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Dietary adherence and change in weight status among low-income African American Alabamians

Linda Knol, PhD, RD, Amy D. Eades, MS, RD, LD, Melissa Shoup, MS, RD, LD, and Olivia Kendrick, DrPH, RD. Department of Human Nutrition & Hospitality Management, University of Alabama, Box 870158, Tuscaloosa, AL 35487, 205-348-8129, lknol@ua.edu

The purpose of this study was to assess clinical outcomes and examine the relationship between the dietitianís opinion of patientsí adherence after an initial intervention of nutrition education/counseling and change in body mass index (BMI). Study participants (n=75) were low-income African American adults referred to a dietitian from two rural Alabama primary health care clinics for various diet related chronic disease states including overweight and obesity. Counseling sessions took place within the clinics and included the use of a four-step goal setting process. After counseling sessions, anticipated adherence was measured by the dietitianís personal assessment and categorized as Excellent/Good or Poor. BMI was assessed at the initial and follow-up visits. Average change in BMI for the Excellent/Good Adherence group (n=46) was -0.89 +/- 4.8 BMI units while average change for the Poor Adherence group (n=29) was 0.09 +/- 1.23 BMI units. After controlling for factors that might influence adherence such as comorbid conditions, age, gender, Stage of Change, comprehension and receptivity, those who were classified initially as Excellent/Good Adherence by the dietitian lost significantly more weight than those who were rated Poor (p<0.03). Goal setting is a strategy frequently used to help patients change dietary behavior. However, the process may assist the dietitian in identifying those patients who are able to set realistic, obtainable goals. Thus, dietitians should be encouraged to use the goal setting process in nutrition education counseling to better predict adherence for weight loss.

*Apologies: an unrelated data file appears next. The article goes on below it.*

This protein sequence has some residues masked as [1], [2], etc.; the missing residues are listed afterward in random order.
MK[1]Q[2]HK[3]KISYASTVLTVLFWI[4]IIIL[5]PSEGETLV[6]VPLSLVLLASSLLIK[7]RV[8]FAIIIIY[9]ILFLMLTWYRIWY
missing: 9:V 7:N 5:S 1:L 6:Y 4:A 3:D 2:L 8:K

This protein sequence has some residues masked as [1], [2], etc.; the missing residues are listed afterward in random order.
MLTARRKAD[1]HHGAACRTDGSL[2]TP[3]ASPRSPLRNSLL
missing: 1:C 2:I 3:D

Learning Objectives:

Keywords: Nutrition,

Presenting author's disclosure statement:
I do not have any significant financial interest/arrangement or affiliation with any organization/institution whose products or services are being discussed in this session.

Healthy Lifestyles for Cardiovascular Health and Smoking Prevention

The 132nd Annual Meeting (November 6-10, 2004) of APHA